<p><strong>A guide to some of the world's most fascinating places, as seen and experienced by writer, television host, and relentlessly curious traveler Anthony Bourdain</strong></p><p>Anthony Bourdain saw more of the world than nearly anyone. His travels took him from the hidden pockets of his hometown of New York to a tribal longhouse in Borneo, from cosmopolitan Buenos Aires, Paris, and Shanghai to Tanzania's utter beauty and the stunning desert solitude of Oman's Empty Quarter—and many places beyond.</p><p>In <em>World Travel</em>, a life of experience is collected into an entertaining, practical, fun and frank travel guide that gives readers an introduction to some of his favorite places—in his own words. Featuring essential advice on how to get there, what to eat, where to stay and, in some cases, what to avoid, <em>World Travel </em>provides essential context that will help readers further appreciate the reasons why Bourdain found a place enchanting and memorable.</p><p>Supplementing Bourdain's words are a handful of essays by friends, colleagues, and family that tell even deeper stories about a place, including sardonic accounts of traveling with Bourdain by his brother, Chris; a guide to Chicago's best cheap eats by legendary music producer Steve Albini, and more. Additionally, each chapter includes sly, witty illustrations by cartoonist Tony Millionaire.</p><p>For veteran travelers, armchair enthusiasts, and those in between, <em>World Travel</em> offers a chance to experience the world like Anthony Bourdain.</p>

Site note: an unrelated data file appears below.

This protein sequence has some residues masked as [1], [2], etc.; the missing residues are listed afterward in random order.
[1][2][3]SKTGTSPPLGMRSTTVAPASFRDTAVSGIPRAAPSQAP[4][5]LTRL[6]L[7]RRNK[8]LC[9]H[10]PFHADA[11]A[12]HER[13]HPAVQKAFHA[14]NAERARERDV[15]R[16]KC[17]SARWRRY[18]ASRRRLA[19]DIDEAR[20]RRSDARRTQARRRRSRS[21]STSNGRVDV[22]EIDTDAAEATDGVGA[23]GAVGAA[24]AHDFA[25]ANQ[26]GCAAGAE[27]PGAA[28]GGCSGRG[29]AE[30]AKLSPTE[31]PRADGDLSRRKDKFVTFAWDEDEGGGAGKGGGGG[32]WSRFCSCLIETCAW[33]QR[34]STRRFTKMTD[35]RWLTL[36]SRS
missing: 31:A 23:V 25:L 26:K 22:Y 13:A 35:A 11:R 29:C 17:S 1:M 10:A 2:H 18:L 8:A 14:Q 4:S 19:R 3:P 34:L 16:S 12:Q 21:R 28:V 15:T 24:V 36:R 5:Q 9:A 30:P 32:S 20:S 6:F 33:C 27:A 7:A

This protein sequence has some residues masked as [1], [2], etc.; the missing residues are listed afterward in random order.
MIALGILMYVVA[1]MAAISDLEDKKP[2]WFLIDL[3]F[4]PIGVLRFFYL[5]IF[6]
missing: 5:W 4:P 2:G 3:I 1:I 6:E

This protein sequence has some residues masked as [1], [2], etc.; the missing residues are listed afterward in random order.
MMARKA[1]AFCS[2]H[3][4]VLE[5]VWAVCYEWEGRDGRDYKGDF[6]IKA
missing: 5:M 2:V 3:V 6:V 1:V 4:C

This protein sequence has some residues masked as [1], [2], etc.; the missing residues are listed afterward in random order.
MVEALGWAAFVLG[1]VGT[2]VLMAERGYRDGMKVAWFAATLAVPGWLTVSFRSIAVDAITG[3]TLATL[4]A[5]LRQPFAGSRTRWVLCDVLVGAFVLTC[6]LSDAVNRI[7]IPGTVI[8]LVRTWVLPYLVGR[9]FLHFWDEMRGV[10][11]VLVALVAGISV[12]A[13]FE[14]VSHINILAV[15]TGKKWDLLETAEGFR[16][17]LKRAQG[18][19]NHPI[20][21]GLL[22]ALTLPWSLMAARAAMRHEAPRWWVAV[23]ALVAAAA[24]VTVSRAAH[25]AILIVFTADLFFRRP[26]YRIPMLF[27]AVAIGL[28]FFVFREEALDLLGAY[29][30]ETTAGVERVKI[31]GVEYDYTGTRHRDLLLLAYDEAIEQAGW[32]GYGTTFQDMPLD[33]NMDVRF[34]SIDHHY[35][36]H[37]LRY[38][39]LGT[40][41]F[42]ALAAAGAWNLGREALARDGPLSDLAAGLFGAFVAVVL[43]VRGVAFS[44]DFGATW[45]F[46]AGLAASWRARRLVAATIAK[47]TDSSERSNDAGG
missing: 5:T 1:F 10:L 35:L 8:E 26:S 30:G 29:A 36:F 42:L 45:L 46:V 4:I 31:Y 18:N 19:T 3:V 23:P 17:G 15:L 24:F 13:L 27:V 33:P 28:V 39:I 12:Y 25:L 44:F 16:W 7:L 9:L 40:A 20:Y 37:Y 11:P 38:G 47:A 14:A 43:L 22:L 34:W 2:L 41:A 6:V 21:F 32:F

Sovietistan: Travels in Turkmenistan, Kazakhstan, Tajikistan, Kyr...
by Erika Fatland

Language

English

Pages

465

Publication Date

January 07, 2020

Product Description
Customer Reviews